So, now you know how to make some adjustments to your training so you are taking less steps and squishing the IT Band less often. That will help reduce the load on the IT Band so it is not being loaded too much by reducing the frequency of the squishing. We can also reduce the load on the IT Band by reducing the intensity of the squishing. That is to say, squishing the IT Band ‘less hard’ on each step.
The two main ways to squish the IT Band less hard are to modify your running technique and to strengthen your glutes (hip muscles).
Change Your Running Technique
In terms of running technique there are two errors that will increase the load on the IT Band. Altering your technique to avoid these errors should reduce the load on the IT Band. That will not cure the problem, it will simply allow you to take more steps before the pain comes on. This may allow you to run 10k before the pain comes on instead of 7k for example.
The two running technique errors we want to avoid are Running with Knock Knees and Running with a Narrow Step Width. I’ve written about these two running technique errors and how to address them in more detail in the following articles:
- Running with Knock Knees
- Discover the Running Technique Error That Could Be Causing Your IT Band Syndrome
Running with Knock Knees means going into too much hip adduction (moving the knee inwards) and knee internal rotation (twisting the knee inwards) while taking the weight on that leg. This running pattern has been shown to be more prevalent in runners who develop IT Band Syndrome (Noehren 2007).
Running with a Narrow Step Width means running a bit like you are on a tightrope with very little width between your footsteps. Running with a narrow step width has been shown to increase the load on the IT Band with the load on the IT Band becoming progressively lower the wider the step width gets (Meardon 2012).
Strengthen Your Glutes
Strengthening your glutes may be another important weapon in your battle against IT Band Syndrome. In a large systematic review in 2017 Mucha and his friends looked the association between hip abduction (taking the leg out to the side) strength and the development of running injuries. They found that those runners who were weaker in hip abduction strength seemed to be more likely to get IT Band Syndrome (Mucha 2017).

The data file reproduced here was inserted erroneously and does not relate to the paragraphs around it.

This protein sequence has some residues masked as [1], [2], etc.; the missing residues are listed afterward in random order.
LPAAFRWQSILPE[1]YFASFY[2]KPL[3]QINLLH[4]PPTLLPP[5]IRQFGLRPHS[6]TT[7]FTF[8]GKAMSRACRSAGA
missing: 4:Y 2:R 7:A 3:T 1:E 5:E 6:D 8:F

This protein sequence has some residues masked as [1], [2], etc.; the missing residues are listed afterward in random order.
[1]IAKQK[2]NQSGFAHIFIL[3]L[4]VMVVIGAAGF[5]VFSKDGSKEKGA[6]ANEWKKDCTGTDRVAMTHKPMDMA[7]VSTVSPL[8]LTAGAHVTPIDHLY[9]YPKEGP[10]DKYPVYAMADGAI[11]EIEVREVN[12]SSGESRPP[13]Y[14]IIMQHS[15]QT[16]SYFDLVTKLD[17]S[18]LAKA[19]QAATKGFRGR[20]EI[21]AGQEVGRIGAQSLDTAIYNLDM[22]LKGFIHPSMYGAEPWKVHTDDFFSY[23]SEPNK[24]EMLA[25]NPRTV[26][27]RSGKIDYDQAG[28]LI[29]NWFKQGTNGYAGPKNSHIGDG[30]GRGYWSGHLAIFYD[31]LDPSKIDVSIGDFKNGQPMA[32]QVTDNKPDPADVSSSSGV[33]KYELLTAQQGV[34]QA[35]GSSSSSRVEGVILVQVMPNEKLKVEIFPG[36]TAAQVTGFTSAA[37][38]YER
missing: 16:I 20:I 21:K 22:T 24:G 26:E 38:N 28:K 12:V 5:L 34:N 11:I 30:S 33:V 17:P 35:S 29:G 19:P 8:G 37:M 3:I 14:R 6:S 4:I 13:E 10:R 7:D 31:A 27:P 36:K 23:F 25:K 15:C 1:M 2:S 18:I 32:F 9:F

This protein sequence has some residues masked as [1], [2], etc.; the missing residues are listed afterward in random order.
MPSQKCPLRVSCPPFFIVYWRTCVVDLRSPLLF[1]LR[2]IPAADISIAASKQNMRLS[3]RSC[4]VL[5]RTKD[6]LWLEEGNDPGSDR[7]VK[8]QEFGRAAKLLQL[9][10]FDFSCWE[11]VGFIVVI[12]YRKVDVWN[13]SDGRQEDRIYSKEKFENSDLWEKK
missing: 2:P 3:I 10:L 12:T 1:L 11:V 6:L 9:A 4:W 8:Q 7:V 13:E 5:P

That being said, they weren’t looking at treatment for IT Band Syndrome, just risk factors for getting it in the first place. However, as we discussed above, we don’t have much in the literature to guide us in terms of treatment for IT Band Syndrome. So let’s use what we’ve got. If runners with weaker glutes get IT Band Syndrome, let’s strengthen the glutes!
Any exercise that strengthens your glutes will do nicely. Here are a couple that I like.
Single Leg Deadlift
The single leg deadlift is an awesome way to strengthen the glutes and the fact that your standing on one leg will help you work on your balance at the same time.You can get as heavy as you like with this exercise and I would encourage you to do so. Start with 3 sets of 8 reps just bodyweight but start using weights as soon as possible. Make the weight so heavy that you can do 8 reps just about but you wouldn’t be able to do more than 10. Try and do this once or twice a week.
Crocodile (Side Plank with Leg Raise)
I call this the Crocodile as the legs moving up and down is like a crocodile’s mouth opening. Much more interesting a name than “side plank with leg lift” and I have to give the credit to an old colleague for this one. It’s a great exercise to help strengthen the glutes and lateral (side) core muscles. Do three sets of as many as you can on the half version (lifting onto the knee only). Once you can do 3 sets of 20 of the half version start on the full version. Once you can do 3 sets of 20 of the full version wrap a resistance band around your ankles to make it harder.
Things That Won’t Help
Many of the common treatment approaches for IT Band Syndrome are very unlikely to help much in my opinion. I’m not going to go into these in too much detail here as I feel it’s distracting. I’ll keep it short and sweet and just give you a list of things to NOT spend too much time/money on if you have IT Band Syndrome:
- Foam Rolling
- Acupuncture or Dry Needling
If you want a bit more detail on why these things don’t help too much check out this excellent article from Paul Ingraham.
IT Band Syndrome is pain on the side of the knee coming from irritation of the IT Band. When we run we squish the IT Band on every step. If we do this more than the IT Band can tolerate it becomes painful. To treat IT Band Syndrome we have to squish it less frequently and with less intensity. We can do this by modifying our training habits, altering our running technique and strengthening our glutes.